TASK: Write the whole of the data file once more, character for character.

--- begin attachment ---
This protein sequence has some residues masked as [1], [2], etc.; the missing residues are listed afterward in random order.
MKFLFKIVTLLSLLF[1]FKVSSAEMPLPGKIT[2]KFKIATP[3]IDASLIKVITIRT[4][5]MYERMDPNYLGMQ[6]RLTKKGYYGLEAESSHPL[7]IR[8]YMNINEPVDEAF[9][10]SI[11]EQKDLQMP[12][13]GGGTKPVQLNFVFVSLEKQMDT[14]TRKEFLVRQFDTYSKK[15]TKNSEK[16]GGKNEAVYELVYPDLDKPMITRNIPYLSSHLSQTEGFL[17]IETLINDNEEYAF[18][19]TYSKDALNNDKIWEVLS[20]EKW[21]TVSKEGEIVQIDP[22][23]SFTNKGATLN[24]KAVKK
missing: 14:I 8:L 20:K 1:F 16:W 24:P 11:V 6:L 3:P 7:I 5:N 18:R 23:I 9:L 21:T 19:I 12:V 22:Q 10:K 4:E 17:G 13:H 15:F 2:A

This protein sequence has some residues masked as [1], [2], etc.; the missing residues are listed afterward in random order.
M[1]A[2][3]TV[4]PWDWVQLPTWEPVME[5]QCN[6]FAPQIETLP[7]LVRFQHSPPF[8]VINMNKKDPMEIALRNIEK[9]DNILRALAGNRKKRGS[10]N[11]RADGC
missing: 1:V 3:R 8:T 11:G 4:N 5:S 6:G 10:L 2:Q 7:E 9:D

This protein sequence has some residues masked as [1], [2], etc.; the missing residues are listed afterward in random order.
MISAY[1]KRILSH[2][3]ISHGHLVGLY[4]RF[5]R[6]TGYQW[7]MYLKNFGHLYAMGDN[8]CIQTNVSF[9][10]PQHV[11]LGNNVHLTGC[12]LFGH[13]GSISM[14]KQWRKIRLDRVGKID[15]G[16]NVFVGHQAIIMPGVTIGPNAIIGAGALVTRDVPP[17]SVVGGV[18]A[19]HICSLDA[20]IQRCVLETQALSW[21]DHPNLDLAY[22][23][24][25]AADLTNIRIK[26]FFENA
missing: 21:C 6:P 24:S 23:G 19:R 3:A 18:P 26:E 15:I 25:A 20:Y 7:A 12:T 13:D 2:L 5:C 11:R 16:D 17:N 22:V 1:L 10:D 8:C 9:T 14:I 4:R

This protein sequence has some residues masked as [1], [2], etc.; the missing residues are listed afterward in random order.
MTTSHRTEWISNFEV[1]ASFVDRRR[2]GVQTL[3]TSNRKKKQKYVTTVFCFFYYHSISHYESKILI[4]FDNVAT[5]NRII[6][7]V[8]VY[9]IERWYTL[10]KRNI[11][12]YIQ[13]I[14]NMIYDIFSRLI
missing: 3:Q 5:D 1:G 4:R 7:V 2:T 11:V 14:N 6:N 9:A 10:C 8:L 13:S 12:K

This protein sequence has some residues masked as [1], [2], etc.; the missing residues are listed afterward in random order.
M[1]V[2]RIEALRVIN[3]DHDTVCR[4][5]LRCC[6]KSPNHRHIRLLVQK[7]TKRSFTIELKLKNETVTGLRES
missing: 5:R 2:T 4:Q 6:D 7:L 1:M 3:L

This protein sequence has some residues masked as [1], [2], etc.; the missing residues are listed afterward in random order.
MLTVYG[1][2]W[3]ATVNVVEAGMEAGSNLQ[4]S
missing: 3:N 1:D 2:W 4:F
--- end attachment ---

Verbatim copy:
This protein sequence has some residues masked as [1], [2], etc.; the missing residues are listed afterward in random order.
MKFLFKIVTLLSLLF[1]FKVSSAEMPLPGKIT[2]KFKIATP[3]IDASLIKVITIRT[4][5]MYERMDPNYLGMQ[6]RLTKKGYYGLEAESSHPL[7]IR[8]YMNINEPVDEAF[9][10]SI[11]EQKDLQMP[12][13]GGGTKPVQLNFVFVSLEKQMDT[14]TRKEFLVRQFDTYSKK[15]TKNSEK[16]GGKNEAVYELVYPDLDKPMITRNIPYLSSHLSQTEGFL[17]IETLINDNEEYAF[18][19]TYSKDALNNDKIWEVLS[20]EKW[21]TVSKEGEIVQIDP[22][23]SFTNKGATLN[24]KAVKK
missing: 14:I 8:L 20:K 1:F 16:W 24:P 11:V 6:L 3:P 7:I 5:N 18:R 23:I 9:L 21:T 19:I 12:V 22:Q 10:K 4:E 17:G 13:H 15:F 2:A

This protein sequence has some residues masked as [1], [2], etc.; the missing residues are listed afterward in random order.
M[1]A[2][3]TV[4]PWDWVQLPTWEPVME[5]QCN[6]FAPQIETLP[7]LVRFQHSPPF[8]VINMNKKDPMEIALRNIEK[9]DNILRALAGNRKKRGS[10]N[11]RADGC
missing: 1:V 3:R 8:T 11:G 4:N 5:S 6:G 10:L 2:Q 7:E 9:D

This protein sequence has some residues masked as [1], [2], etc.; the missing residues are listed afterward in random order.
MISAY[1]KRILSH[2][3]ISHGHLVGLY[4]RF[5]R[6]TGYQW[7]MYLKNFGHLYAMGDN[8]CIQTNVSF[9][10]PQHV[11]LGNNVHLTGC[12]LFGH[13]GSISM[14]KQWRKIRLDRVGKID[15]G[16]NVFVGHQAIIMPGVTIGPNAIIGAGALVTRDVPP[17]SVVGGV[18]A[19]HICSLDA[20]IQRCVLETQALSW[21]DHPNLDLAY[22][23][24][25]AADLTNIRIK[26]FFENA
missing: 21:C 6:P 24:S 23:G 19:R 3:A 18:P 26:E 15:I 25:A 20:Y 7:A 12:T 13:D 2:L 5:C 11:R 16:D 17:N 22:V 1:L 10:D 8:C 9:T 14:I 4:R

This protein sequence has some residues masked as [1], [2], etc.; the missing residues are listed afterward in random order.
MTTSHRTEWISNFEV[1]ASFVDRRR[2]GVQTL[3]TSNRKKKQKYVTTVFCFFYYHSISHYESKILI[4]FDNVAT[5]NRII[6][7]V[8]VY[9]IERWYTL[10]KRNI[11][12]YIQ[13]I[14]NMIYDIFSRLI
missing: 3:Q 5:D 1:G 4:R 7:V 2:T 11:V 14:N 6:N 9:A 10:C 8:L 13:S 12:K

This protein sequence has some residues masked as [1], [2], etc.; the missing residues are listed afterward in random order.
M[1]V[2]RIEALRVIN[3]DHDTVCR[4][5]LRCC[6]KSPNHRHIRLLVQK[7]TKRSFTIELKLKNETVTGLRES
missing: 5:R 2:T 4:Q 6:D 7:L 1:M 3:L

This protein sequence has some residues masked as [1], [2], etc.; the missing residues are listed afterward in random order.
MLTVYG[1][2]W[3]ATVNVVEAGMEAGSNLQ[4]S
missing: 3:N 1:D 2:W 4:F